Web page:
David Black

David Black

Fernie Legion seeing low membership

The Fernie Legion is experiencing low membership numbers, which have dipped in the past decade.

The Fernie Legion is experiencing low membership numbers, which have dipped in the past decade. According to David Black, President of the Fernie Legion, membership numbers are a third of what they were 15 years ago, and he believes the problem is nation-wide.

“It’s across Canada. The largest branch in Canada was Calgary No. 1 and it went bankrupt three years ago. They’ve spent the last three years trying to work with developers trying to find a way to redevelop the site, and maybe come up with an option for having something,” he said.

Black said the depleting membership numbers are partly due to people not understanding that you don’t have to be a veteran yourself to be a member of the Legion.

“Declining membership is really, really difficult. Part of it has to do with the whole concept of veterans because of, I’ll call it the illusion, that you need to be a veteran or have a relative who is a veteran to be able to join, which is not true,” he said. “Anybody can join it understanding that the purpose of the legion is to support veterans.”

A membership costs $48 a year for a regular member and $40 a year for seniors or veterans. Of that fee, $40 of it goes to services that support veterans, both on a local and national level.

“The other aspect to veterans, which is a bit difficult these days, is that everyone looks at the term veteran and still thinks World War II, and it’s not. It’s Afghanistan and Bosnia and the Golan Heights and Cambodia and the Congo. Most of the veterans today have served after the Korean War,” said Black.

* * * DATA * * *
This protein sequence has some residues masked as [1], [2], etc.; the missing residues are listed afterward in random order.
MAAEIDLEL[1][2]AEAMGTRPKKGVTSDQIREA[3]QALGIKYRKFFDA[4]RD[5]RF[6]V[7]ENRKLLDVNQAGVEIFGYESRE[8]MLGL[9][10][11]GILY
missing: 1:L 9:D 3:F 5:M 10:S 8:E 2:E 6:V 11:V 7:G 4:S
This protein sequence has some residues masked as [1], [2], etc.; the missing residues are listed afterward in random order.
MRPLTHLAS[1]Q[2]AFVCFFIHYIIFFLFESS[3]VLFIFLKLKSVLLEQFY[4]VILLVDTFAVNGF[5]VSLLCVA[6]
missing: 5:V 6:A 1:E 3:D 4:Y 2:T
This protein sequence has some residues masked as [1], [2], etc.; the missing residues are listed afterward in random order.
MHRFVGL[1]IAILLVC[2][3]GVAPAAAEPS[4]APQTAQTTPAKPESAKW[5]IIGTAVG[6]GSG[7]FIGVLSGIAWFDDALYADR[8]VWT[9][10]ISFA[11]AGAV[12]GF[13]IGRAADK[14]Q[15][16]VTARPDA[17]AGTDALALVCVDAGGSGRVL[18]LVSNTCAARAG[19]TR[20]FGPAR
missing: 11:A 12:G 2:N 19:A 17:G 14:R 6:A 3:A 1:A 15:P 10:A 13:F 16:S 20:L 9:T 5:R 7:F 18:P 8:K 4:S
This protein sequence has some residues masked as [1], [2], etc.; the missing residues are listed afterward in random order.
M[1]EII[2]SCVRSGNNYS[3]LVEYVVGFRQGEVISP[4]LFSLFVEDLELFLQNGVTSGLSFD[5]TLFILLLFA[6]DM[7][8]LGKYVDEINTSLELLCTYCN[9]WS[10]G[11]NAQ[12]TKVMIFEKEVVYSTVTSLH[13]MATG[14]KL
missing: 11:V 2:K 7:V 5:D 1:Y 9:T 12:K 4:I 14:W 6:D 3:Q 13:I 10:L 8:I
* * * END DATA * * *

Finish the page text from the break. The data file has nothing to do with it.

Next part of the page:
According to Black, most Legions operate on a model that dates back to WW2, where millions of soldiers were sent home after the war.

“The military tradition is that every unit has their own messes that provide collective food and beverage services. They wanted that when they came back, and that’s what the Legions provided, and that’s what they became was their mess – their hometown version of a military mess, where they could come and hang out and be understood,” said Black.

“If I’m 25 years old, I could go anywhere in town and be comfortable. I don’t have PTSD, I don’t have all of those issues that drive me to a place like this where I have other people I can talk to.”

Low membership numbers are also affecting the way the Legion operates, as they are having difficulties meeting quorum at their member meetings to delegate where their funds should go.

“We’ve got to get rid of money. For gaming and lottery, what happens is every year, you have to account to them as to how you got rid of the money,” said Black. “We hit the end of the license period and we still have money in the bank that we shouldn’t have and it’s only there because we didn’t get quorum, but then the gaming society calls us and says that we have to get rid of the money, but then we have to get quorum. So you’re stuck in this vicious circle that gets very difficult to manage.”

Black is considering the options to cut the operating costs of the Legion, such as downsizing or relocating, which brings its own issues and challenges to compete with.

The Legion currently hosts dart leagues and bingo nights and is available to rent as a hall space, with some stipulations.

To become a member of the Legion or to find out more about their services, fill out an application form at the Legion.

The Legion is hosting a Special General Meeting on Dec. 9 at 7 p.m. and Black encourages everyone available to participate.

 

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